5 Steps to Recover From Financial Disaster

You can bounce back from financial hard times- if you have a plan.

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If you’re suffering from a catastrophic financial setback, you’re not alone. The Covid-19 pandemic has affected millions of people worldwide. It’s painful, and you might feel like you’re alone or that your situation is unique. Rest assured, the path to financial recovery is well-worn and many have walked it before you. In other words, there’s hope and you will make it through to the other side. You just need a plan.

I put together 5 steps that will get you started:

1. Accept

The first thing you must do is accept your situation. Accepting doesn’t mean to give up, but rather acknowledging that it happened and understand you’ll have to take steps to turn things around. “It is what it is” is an overused phrase these days, but still accurate. You can’t change what has already happened, and resisting it is a waste of your energy. 

Yes, it bites. Yes, it’s devastating and much of what happened isn’t even your fault. But none of that matters now. All that matters is what you’re going to do to change your situation.

2. Assess

Now it’s time to take inventory of your situation. You’ll have to identify your resources and liabilities so you can develop your recovery plan. Before you can chart a course to where you want to go, you have to know where you’re at.

Start by answering these questions:

  • How much money are you bringing in each month?
  • How much do you spend?
  • How much do you owe?
  • What other assets do you have?

The objective is to fully understand your situation so you can map your way back to financial stability.

3. Set Your Goal

Now that you know where you are, it’s time to decide where you want to go. When setting a goal, it’s important to be specific. You can’t make plans for vague goals, no more than you can chart a course to “somewhere.” A vague goal may sound something like, “I want to have more money” but a specific goal would be more like, “I want to have $10,000 by December 31st 2020.” When you have a clear destination you can move in the right direction.

Be sure your goal is attainable and realistic, but don’t be afraid to push yourself. Another great tip is to set smaller goals that lead to your primary goal. If you want $10k by a certain date, set smaller money goals in between. You’re still moving toward your main goal, but giving yourself incremental wins along the way. This will go a long way toward keeping your spirits up while you’re implementing your recovery plan.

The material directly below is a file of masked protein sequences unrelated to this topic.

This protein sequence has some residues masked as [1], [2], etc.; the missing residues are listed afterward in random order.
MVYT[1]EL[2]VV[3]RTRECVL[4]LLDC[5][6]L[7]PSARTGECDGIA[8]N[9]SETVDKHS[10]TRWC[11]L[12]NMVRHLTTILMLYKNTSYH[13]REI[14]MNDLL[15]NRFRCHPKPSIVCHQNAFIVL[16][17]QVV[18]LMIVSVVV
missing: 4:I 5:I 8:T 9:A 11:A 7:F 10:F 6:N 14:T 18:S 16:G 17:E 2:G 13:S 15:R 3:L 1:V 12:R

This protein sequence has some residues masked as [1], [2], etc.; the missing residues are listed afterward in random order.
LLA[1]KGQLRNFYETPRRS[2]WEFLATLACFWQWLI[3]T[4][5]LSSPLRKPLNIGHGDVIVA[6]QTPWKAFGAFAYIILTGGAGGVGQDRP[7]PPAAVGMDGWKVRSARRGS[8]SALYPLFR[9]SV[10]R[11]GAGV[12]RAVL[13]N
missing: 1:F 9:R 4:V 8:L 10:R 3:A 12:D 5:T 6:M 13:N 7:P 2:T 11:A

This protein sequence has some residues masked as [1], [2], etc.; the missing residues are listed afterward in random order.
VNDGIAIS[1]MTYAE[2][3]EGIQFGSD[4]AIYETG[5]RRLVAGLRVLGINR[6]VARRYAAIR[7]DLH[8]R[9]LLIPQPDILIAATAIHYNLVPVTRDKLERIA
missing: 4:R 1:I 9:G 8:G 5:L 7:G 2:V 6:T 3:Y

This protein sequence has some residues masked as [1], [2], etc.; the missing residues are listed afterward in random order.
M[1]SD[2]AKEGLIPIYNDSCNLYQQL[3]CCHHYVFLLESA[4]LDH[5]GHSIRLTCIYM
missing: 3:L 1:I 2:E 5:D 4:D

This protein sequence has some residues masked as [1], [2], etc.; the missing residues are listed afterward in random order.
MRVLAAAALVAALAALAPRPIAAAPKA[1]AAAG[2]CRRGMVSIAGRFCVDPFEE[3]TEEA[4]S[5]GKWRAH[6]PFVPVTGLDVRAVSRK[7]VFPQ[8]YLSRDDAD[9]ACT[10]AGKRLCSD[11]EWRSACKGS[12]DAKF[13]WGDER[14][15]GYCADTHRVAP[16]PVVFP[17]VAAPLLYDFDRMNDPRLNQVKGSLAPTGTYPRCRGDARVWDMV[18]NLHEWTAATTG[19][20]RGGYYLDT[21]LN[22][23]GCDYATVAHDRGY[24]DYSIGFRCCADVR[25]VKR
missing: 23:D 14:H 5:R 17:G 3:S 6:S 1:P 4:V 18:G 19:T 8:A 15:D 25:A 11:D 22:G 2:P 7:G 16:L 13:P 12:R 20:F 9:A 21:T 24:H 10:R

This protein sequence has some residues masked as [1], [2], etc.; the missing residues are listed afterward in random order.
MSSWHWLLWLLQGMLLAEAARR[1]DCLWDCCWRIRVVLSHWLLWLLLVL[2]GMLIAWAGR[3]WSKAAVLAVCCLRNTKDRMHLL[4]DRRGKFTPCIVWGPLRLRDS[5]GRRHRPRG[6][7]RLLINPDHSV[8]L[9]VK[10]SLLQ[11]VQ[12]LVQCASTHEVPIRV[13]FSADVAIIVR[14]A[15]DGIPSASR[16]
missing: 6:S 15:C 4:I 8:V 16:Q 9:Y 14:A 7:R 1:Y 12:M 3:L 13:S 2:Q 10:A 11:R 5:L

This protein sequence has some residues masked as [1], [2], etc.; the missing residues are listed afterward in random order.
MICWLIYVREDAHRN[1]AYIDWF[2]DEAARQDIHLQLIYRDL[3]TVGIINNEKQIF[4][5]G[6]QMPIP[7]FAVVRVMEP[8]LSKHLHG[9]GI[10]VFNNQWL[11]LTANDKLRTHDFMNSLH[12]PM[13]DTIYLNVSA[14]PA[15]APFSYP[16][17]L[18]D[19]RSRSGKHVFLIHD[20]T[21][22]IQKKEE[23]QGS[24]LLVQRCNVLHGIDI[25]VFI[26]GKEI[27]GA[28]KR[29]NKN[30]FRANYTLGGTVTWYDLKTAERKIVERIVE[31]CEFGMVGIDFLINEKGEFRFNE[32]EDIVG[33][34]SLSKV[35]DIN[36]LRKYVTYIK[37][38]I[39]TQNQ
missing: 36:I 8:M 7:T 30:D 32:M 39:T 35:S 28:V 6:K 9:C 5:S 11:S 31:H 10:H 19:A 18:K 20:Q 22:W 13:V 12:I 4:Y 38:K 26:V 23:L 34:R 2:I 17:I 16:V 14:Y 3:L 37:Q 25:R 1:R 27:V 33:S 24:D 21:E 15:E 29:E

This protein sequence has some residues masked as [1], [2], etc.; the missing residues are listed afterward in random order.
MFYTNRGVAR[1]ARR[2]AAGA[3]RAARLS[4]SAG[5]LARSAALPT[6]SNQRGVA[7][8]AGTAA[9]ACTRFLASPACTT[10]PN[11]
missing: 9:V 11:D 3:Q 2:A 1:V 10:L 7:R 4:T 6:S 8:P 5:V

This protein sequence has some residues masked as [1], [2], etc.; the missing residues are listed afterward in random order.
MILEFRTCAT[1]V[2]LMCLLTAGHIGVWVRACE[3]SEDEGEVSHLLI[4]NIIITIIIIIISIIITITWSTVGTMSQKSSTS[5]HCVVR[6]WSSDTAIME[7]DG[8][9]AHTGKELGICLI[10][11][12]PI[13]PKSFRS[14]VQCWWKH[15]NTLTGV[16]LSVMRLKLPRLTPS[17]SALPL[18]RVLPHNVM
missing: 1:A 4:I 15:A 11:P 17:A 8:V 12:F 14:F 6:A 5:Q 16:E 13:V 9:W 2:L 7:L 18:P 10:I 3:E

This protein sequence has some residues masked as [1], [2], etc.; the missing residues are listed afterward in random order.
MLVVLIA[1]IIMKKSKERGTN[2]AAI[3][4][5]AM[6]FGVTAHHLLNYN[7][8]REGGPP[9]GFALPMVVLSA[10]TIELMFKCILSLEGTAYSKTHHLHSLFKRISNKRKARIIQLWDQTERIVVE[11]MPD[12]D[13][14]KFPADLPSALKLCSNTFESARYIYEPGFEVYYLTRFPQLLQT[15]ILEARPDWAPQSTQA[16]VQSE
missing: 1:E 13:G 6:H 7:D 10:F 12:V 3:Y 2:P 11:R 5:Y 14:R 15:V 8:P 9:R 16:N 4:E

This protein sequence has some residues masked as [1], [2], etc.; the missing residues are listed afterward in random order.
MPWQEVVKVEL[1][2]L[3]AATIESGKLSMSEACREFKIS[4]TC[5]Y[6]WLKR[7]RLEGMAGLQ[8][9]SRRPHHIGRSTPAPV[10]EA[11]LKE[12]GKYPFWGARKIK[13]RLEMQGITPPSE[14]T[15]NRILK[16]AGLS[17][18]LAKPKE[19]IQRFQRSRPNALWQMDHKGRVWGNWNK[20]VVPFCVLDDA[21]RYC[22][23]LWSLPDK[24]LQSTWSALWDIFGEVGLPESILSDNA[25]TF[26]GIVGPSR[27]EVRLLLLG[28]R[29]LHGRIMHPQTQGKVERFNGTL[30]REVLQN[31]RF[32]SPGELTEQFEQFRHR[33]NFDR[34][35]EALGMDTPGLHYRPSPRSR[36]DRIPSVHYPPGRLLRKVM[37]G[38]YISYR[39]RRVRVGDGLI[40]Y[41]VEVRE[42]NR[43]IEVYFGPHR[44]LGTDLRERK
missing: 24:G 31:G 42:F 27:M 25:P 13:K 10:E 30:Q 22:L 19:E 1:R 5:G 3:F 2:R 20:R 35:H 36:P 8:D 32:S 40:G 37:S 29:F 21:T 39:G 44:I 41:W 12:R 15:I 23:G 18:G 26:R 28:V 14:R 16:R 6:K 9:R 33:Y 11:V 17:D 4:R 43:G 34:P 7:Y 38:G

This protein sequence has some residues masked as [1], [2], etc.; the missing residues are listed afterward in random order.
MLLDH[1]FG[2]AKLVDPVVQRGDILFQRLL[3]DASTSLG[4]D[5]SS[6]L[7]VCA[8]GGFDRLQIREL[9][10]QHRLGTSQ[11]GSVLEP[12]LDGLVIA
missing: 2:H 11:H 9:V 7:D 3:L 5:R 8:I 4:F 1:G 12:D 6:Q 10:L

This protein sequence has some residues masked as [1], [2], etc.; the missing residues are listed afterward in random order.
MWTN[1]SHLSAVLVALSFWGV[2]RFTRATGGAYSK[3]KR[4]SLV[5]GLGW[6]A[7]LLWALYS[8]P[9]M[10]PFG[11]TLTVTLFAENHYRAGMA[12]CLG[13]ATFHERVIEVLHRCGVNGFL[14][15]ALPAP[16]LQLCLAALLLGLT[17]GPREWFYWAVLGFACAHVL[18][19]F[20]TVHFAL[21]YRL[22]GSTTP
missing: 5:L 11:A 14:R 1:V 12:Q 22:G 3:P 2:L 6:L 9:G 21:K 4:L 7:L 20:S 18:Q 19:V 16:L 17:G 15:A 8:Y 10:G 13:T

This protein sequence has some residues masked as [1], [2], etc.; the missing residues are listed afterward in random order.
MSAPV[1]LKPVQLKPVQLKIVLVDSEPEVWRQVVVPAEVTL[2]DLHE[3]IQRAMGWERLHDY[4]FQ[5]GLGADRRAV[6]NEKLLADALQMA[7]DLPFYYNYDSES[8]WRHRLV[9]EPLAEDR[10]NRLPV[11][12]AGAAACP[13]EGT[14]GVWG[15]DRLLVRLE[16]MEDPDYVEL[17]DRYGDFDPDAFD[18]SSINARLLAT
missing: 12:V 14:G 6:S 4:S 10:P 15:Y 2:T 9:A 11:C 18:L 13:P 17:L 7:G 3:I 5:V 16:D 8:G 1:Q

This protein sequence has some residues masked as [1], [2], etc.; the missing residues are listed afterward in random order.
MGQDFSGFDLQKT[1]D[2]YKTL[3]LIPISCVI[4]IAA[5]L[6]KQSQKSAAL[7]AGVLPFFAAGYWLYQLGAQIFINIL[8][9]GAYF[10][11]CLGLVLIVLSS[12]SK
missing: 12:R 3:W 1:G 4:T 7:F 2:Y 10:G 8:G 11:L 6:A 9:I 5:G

4. Create the Plan

Armed with the information you got from the first three steps, you’re now ready to make a plan. The reason the first three steps are important is that you can’t make a plan if you don’t know where you stand. Perhaps you simply need to increase the amount of your monthly income, or divert more cash toward paying off debt. Maybe it’s a combination of both. It’s a good idea to create a plan that involves both defensive and offensive actions. That will help you keep you fulfilled and motivated as you move forward. For example, you could focus all of your efforts on only paying off debt, which is a defensive action. Reducing your debt is a good thing for sure, but if it’s the only action you take you might burn out. It’s just not all that fun. But, if while you’re paying off debt, you also put cash toward your retirement or savings accounts, you’re going to feel good. Experiencing emotional satisfaction during your recovery period is important because after all, you’re human and not a machine.

5. Implement 

You know where you stand, and where you want to go. You’ve developed a plan, and now it’s time to take action. Believe it or not, this is where many people falter. They get all of the other information together, even make a plan, but for some reason never get around to implementing it. A plan not put to use is just wishful thinking, and that won’t change your situation. The key is to not only take action, but to take consistent action. Setting a specific goal and creating a plan helps you do that. Remember, even the best-laid plans will need some correction and adjusting once they’re underway. There are too many variables to account for every possible scenario, so it’s okay to make changes to your plan as you go. Stick to it, and you will get to your destination.

These five steps will help you turn the corner and recover from a financial setback. Many people dream about changing their situation, but are only able to do so when they take consistent and persistent action.

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